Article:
Many property sellers debate whether to wait for winter to pass before putting their homes on the market or tend to want to take their properties off the market and wait for spring, but this is not advised.
This is according to Lanice Steward, managing director of Knight Frank Residential South Africa, who says there is a common belief that marketing a property during winter will achieve a lower price and that a higher price will be achieved in summer, however, this belief is 100 percent inaccurate.
She says the reality is that all the homes on the market at any given time are in competition with one another, and all these properties will ‘show’ in exactly the same way. She says they could all be darker, have damp, have waterlogged gardens or have various ‘cold’ feelings about them.
Steward says what you do when you put your home on the market is what matters.
Make sure that the curtains are open, and if you have net curtains, consider taking them down or keeping them open for show days. Buy flowers and flowering pot plants, and make sure that the home is warm. The cost of heating is high but it is worth spending a bit of money to ensure that visitors feel comfortable when viewing the home.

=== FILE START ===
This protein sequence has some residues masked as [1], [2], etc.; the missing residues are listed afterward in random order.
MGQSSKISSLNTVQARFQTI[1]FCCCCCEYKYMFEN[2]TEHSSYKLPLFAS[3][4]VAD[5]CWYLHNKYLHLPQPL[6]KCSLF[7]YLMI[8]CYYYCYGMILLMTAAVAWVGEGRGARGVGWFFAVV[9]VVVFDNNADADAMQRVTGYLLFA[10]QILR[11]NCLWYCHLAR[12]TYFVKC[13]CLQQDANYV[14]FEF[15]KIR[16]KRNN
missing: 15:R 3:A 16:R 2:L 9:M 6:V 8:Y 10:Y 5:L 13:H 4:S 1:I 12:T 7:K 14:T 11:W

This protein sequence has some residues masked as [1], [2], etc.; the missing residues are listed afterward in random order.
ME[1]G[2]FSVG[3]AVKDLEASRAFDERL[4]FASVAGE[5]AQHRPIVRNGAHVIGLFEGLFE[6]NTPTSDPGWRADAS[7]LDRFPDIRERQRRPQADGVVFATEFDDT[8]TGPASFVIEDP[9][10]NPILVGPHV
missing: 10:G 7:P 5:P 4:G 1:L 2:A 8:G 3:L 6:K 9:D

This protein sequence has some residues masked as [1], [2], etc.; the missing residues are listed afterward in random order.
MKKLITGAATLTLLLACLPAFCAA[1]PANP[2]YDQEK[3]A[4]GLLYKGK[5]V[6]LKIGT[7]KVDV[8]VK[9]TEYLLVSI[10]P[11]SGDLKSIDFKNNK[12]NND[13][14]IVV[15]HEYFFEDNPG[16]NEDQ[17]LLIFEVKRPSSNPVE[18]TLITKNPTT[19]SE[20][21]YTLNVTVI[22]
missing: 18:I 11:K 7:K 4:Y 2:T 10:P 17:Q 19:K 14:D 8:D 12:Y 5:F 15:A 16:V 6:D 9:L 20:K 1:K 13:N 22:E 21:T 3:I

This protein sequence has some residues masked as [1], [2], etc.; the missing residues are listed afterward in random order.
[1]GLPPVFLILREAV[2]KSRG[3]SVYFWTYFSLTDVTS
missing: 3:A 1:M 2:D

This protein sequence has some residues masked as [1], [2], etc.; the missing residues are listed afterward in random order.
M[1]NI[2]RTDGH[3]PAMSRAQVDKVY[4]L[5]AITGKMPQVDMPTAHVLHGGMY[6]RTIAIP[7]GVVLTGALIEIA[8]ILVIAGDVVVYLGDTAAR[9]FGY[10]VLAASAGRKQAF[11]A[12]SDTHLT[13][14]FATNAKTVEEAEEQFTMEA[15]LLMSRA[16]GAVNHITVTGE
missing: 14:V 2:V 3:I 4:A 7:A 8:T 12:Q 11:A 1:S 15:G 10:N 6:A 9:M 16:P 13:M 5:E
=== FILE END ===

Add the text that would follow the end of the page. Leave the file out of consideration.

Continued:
If a fire has been lit the previous night, check that the property does not have that ‘old fire’ smell, by either lighting a new one and keeping it going throughout the day or, if you prefer not to do so, properly air the home beforehand and burn vanilla aromatherapy oil or put a vanilla pod in the oven on a low heat to give off a smell of something baking.
Homes with pets often absorb the pet smell and home sellers with pets should be aware that in winter there might be a damp dog or cat smell, which could put buyers off. Keep the rooms well aired and, if necessary, have the carpets thoroughly steam cleaned before show day.
Steward says towels in the bathrooms take longer to dry in winter so be sure to either tumble dry them so that they don’t give off a damp towel smell or put out fresh towels for each show day.
With weaker sunlight filtering through in winter, it is also advisable to cut back any tree branches that might block the light and, if the home is one of the older and darker ones, put on the lights in every room while showing the house.
Steward says winter gardens can be colourful and generously planting pansies, sweet peas, calendulas, violas and other reasonably priced seedlings will cheer up what could otherwise be a dark, green and brown area. It must be remembered, too, to clear pathways and driveways of any moss growth as this can be slippery.
Steward says there are many benefits to being a home buyer in winter – you are seeing the home in slightly adverse conditions, however, a home that you like in winter will probably be loved in summer when it is light and bright.